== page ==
At least 22 were killed and 38 others wounded after a suicide car bomb hit a police station Thursday in the northwestern Pakistani town of Hangu. The Taliban claimed responsibility and warned of further attacks to "avenge Osama's martyrdom".
AFP - A Taliban suicide car bomb struck Pakistani police on Thursday for a second day, killing 25 people as the militia vowed no reprieve in their quest to avenge the US killing of Osama bin Laden.
The attack defied the government's authorisation of "all means" to wipe out militants, which nonetheless stopped short of unveiling specific new measures despite a string of humiliating Taliban attacks on security forces.
As Pakistan grapples with the fallout from the American special forces raid that killed the Al-Qaeda chief on May 2, US Secretary of State Hillary Clinton on Thursday again backed "long-term" security ties with the troubled ally.
Police deputy inspector general Masood Khan Afridi said, "The bomber blew up the car at a checkpoint close to the police station."
A pick-up vehicle crossed the district police office in the town of Hangu, police official Latif Khan said, before exploding at a barrier outside the city police station, creating a 10-foot long and foot-deep crater.
"The buildings housing the police station, DPO office and nearby residence of the DPO were partially damaged but at least 15 shops, including a tea house and a restaurant, are completely razed," he said.
Sahibzada Mohammad Anis, the top administrative official for Hangu, said that 25 people had died and 36 others were wounded.
Regional police spokesman Fazal Naeem feared most of those killed were policemen and predicted that the toll would rise, because there are offices and residences of senior police and administration officials near the attack site.
Hangu district has a history of violence between minority Shiite and majority Sunni sects, and is close to tribal areas bordering Afghanistan where Taliban and Al-Qaeda-linked militants have carved out strongholds.
"We accept responsibility for this attack. This was a small attack to avenge Osama's martyrdom," a spokesman for Pakistan's main Taliban faction, Ehsanullah Ehsan, told AFP by telephone from an undisclosed location.
"Soon you will see bigger attacks. Revenge for Osama can't be satisfied just with small attacks," he said.
The umbrella group have claimed a string of attacks on the security forces to avenge the Al-Qaeda chief's killing on May 2 in an American special forces raid that apparently unfolded without the military realising.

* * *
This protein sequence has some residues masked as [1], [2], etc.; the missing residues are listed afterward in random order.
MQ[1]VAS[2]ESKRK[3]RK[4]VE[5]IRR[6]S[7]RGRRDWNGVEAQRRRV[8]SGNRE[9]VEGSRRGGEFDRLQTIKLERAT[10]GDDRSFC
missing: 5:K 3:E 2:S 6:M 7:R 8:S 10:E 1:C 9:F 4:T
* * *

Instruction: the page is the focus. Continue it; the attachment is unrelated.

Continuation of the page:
Six guerrillas stormed the naval air base in Karachi on Sunday, killing 10 personnel and destroying two US-made aircraft each costing 36 million dollars in an attack that took hundreds of troops 17 hours to quell.
It was the worst siege on a military base since militants besieged the army headquarters in 2009, and heaped humiliation on commanders still reeling from the disclosure that Osama bin Laden had been living under their noses.
Prime Minister Yousuf Raza Gilani convened a meeting of the defence committee of the cabinet on Wednesday to review security measures, which was attended by cabinet ministers, army, navy, air and intelligence chiefs.
On the same day, nine security personnel were killed and a police station flattened in a massive suicide truck bomb in Peshawar.
"Security, defence and law enforcement agencies will be authorised to use all means necessary to eliminate terrorists and militants," the government said in a statement.
Possibly alluding to ground operations against militants along the Afghan border, it added: "All arms of the government will ensure that terrorist hideouts are being destroyed using all appropriate means."
The United States has long put pressure on Pakistan to lead a major air and ground offensive in North Waziristan, the most notorious Taliban and Al-Qaeda bastion used to launch attacks across the border in Afghanistan.
Speaking to reporters in Paris, Clinton sought to soothe tensions by saying: "It is in our national security interests to have a comprehensive long-term security partnership... with Pakistan."
The US military said Wednesday it has begun pulling some troops out of Pakistan at Islamabad's request.
A Pakistani security official told AFP that the cuts would leave fewer than 40 Americans in the country out of "130 trainers and technical support" who had been helping to train paramilitary troops in the northwest for two years.
Militant bombings have killed more than 4,400 people in Pakistan since July 2007 as the Taliban and militants linked to Al-Qaeda wage a bloody onslaught on Pakistan's US-allied leadership.
Date created : 2011-05-26